In Sanchez v. Aerogroup, the plaintiff alleged that as a condition of her employment she was required to purchase at least eight pairs of shoes from her employer without reimbursement. She asserted violations of both minimum wage laws and Labor Code Section 450, which provides that no employer may compel or coerce any applicant or employee to patronize his or her employer. A California federal district court held that Section 450 establishes misdemeanor criminal liability, but does not authorize a civil suit by private citizens, and therefore Sanchez had no civil recourse under the statute. However, the court also held that Aerogroup's failure to reimburse Sanchez for the shoe purchases had the effect of reducing her wages below the minimum, and therefore Sanchez could pursue a claim for minimum wage violations (both the underpaid amount plus an additional equal amount as liquidated damages).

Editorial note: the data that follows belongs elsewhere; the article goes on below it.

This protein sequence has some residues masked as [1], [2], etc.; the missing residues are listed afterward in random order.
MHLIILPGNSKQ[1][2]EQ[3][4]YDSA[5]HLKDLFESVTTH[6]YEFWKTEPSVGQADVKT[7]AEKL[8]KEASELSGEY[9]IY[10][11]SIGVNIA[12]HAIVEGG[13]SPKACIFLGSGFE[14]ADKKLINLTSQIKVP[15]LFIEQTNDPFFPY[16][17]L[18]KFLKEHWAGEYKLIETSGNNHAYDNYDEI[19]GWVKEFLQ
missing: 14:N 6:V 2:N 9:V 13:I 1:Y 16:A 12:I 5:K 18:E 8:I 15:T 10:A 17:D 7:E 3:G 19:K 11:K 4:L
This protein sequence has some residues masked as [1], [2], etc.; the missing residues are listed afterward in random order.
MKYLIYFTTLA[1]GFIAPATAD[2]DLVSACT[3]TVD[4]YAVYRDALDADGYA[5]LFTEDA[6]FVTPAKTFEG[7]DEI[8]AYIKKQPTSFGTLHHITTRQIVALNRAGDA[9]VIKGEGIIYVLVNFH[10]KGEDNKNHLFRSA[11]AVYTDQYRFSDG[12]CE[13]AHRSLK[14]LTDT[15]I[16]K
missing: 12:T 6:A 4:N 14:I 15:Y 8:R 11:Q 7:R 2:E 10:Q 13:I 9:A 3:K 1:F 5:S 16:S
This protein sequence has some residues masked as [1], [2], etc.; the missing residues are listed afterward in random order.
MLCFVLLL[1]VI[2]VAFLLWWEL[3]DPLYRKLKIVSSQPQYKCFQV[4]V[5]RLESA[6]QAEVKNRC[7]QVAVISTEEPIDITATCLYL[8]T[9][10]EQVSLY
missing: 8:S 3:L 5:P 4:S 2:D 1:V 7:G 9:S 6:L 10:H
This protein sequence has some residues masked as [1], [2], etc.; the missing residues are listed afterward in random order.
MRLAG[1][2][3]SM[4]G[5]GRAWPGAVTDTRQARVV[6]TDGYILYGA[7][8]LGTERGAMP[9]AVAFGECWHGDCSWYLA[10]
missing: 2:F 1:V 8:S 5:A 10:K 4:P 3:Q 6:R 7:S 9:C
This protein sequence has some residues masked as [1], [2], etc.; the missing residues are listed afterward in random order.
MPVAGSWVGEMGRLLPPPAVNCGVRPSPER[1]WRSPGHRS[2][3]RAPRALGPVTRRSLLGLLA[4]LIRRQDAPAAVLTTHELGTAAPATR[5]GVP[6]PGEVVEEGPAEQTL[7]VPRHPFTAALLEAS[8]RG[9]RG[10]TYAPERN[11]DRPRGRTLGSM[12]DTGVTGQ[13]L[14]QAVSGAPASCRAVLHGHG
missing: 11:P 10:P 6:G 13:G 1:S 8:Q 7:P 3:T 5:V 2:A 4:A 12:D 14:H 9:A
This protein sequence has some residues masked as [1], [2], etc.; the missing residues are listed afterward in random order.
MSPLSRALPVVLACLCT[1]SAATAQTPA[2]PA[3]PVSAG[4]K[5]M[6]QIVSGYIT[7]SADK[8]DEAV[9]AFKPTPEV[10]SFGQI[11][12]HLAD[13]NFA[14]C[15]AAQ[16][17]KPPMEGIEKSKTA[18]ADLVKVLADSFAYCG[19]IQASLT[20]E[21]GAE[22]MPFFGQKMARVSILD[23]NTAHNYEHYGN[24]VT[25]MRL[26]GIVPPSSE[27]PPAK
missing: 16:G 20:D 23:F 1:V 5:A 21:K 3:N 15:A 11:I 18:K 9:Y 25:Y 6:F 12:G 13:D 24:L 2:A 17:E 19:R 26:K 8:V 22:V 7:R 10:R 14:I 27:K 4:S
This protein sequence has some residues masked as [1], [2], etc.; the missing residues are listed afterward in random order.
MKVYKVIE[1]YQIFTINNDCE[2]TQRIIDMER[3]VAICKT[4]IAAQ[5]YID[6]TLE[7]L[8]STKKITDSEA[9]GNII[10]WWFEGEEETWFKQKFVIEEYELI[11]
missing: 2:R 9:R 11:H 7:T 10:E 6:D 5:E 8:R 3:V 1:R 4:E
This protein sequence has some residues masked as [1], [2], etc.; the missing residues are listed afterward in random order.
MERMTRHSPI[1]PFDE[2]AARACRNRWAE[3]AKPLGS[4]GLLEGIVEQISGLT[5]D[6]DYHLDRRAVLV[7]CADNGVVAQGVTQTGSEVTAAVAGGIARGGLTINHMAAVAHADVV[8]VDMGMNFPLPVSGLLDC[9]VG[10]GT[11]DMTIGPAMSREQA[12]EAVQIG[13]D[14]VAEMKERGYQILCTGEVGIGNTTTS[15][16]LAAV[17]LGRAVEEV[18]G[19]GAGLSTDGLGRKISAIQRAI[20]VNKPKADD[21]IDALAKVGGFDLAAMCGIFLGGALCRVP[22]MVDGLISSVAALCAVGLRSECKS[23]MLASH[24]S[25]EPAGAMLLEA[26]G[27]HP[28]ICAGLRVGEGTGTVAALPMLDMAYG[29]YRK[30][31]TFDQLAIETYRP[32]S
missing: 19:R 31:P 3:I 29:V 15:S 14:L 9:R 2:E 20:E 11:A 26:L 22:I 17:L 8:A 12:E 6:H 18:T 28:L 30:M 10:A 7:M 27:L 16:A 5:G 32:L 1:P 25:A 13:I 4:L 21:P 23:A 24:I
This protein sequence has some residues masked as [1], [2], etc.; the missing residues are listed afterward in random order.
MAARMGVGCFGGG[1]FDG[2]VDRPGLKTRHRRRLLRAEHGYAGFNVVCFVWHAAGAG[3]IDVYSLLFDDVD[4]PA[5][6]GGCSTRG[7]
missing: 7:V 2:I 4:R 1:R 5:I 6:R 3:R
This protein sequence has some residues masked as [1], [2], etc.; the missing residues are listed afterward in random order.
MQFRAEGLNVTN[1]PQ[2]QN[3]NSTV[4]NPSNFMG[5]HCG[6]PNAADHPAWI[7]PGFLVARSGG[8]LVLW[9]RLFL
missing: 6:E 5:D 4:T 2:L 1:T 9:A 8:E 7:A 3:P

This case is a reminder that the failure to reimburse an employee's business expenses may not only trigger liability under California Labor Code 2802, but it may also result in a more costly minimum wage violation.